Metal Music

Metallica – Harvester Of Sorrow – Live in Moscow, Russia (1991)

Harvester of Sorrow is a song on Metallica’s fourth album …And Justice for All and is written by James Hetfield and Lars Ulrich.

This song is the prime example that 90% of a song “heaviness” is about the groove. A lot of simple intervals, but all of them are very determined and well executed as well. This guys were the genius of metal in the 80/90s

In 1986, two years before the live debut of the song, a book was written called The Harvest of Sorrow. It revealed the story of the deaths of five to ten million Ukrainians at the hands of the Soviet government, called the Holodomor. The Metallica song is strikingly similar to the images presented in the book. The term “Harvester of Sadness” has been used to refer to the Grim Reaper, but in this case, it is especially appropriate because the Holodomor was a mass starvation due to government destruction and takeover of farming: the communist farm “Collectivization” program, in which soldiers invaded peasant villages, beat and killed people or sent them to be worked to death in concentration camps, destroyed their crops and executed anybody who stockpiled food or tried to replant. Holodomor means “death by hunger”. The collectivization was presented to the public as sowing the seeds of a better world through more efficient central farms, but the reality was the destruction of the Ukraine.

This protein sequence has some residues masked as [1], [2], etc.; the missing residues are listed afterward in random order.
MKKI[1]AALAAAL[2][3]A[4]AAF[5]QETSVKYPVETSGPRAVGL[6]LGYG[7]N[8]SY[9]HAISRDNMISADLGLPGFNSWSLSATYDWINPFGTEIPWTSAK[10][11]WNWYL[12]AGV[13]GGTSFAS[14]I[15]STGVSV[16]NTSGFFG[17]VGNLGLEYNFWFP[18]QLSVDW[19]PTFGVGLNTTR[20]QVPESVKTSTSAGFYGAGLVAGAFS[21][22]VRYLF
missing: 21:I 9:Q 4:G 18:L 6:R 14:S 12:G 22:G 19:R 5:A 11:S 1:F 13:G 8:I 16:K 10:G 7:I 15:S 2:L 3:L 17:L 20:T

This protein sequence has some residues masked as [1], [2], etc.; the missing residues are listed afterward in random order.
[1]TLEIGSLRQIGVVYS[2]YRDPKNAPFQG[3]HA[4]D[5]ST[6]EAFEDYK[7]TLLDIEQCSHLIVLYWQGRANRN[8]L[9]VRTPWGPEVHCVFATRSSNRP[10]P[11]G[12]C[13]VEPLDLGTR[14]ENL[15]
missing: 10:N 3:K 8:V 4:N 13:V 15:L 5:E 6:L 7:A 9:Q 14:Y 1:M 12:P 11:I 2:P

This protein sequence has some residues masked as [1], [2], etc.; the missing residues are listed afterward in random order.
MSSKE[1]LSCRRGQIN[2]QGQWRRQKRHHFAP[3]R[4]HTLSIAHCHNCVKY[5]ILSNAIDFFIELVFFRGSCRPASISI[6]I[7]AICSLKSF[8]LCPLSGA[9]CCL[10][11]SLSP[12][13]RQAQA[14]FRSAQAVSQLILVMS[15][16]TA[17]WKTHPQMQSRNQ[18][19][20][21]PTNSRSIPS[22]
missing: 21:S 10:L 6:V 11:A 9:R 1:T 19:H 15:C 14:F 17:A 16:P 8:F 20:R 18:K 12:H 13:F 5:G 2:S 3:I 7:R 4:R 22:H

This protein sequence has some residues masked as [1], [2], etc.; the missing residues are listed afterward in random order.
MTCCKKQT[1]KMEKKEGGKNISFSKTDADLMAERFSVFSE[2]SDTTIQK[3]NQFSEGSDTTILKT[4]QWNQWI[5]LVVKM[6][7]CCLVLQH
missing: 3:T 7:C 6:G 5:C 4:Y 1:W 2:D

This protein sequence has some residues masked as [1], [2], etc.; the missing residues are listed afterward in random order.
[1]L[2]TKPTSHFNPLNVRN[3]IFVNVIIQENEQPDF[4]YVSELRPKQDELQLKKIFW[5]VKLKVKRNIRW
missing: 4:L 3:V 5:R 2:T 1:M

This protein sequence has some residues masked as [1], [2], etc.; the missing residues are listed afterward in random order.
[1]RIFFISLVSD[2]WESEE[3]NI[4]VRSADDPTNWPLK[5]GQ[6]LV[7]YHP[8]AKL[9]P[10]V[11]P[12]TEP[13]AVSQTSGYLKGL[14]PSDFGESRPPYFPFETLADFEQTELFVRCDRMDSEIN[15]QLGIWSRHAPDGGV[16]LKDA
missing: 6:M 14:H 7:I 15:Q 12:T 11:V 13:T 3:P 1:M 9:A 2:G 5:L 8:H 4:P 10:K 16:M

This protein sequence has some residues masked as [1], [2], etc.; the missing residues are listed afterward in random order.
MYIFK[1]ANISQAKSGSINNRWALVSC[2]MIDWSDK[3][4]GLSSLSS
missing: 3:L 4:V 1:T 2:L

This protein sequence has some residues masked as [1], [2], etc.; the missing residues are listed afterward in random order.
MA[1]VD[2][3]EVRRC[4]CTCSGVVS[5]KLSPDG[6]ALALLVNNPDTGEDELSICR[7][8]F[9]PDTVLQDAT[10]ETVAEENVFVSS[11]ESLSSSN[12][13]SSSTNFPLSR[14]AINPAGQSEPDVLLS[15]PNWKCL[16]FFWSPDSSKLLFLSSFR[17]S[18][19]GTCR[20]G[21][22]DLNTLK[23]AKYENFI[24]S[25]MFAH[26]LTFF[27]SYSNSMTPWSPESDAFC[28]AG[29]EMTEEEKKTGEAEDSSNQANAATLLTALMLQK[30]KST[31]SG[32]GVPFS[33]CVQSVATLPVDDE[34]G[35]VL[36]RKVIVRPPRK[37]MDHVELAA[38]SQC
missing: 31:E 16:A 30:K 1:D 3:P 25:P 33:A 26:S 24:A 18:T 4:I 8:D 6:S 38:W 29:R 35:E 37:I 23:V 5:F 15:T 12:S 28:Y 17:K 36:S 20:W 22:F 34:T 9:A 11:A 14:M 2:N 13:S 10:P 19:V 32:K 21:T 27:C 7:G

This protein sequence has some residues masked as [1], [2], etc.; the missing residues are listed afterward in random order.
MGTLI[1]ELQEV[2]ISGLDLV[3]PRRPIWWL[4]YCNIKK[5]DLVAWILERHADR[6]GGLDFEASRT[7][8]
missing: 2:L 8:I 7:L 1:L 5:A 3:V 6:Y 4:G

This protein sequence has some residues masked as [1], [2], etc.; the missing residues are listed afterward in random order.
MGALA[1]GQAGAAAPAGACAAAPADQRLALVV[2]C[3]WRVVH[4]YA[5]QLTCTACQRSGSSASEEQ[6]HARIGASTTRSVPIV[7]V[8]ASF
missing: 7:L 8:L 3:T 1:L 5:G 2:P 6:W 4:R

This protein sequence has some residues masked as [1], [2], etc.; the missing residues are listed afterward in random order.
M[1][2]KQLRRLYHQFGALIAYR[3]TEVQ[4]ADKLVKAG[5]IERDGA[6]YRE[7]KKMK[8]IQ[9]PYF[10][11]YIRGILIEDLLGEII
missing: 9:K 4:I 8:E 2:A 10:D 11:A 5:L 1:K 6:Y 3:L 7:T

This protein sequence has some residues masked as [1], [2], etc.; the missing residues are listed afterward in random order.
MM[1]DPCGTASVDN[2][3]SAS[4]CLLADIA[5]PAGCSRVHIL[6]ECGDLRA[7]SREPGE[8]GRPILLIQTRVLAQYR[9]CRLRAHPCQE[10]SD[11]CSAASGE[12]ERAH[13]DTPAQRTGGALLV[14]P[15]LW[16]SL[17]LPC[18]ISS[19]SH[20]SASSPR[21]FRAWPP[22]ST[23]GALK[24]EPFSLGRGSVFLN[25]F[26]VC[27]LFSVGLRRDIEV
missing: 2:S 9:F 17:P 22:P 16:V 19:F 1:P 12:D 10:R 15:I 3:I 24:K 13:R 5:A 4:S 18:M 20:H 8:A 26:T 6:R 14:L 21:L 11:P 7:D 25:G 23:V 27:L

Structurally, it is similar to Leper Messiah, a song in the “Master of Puppets” album.

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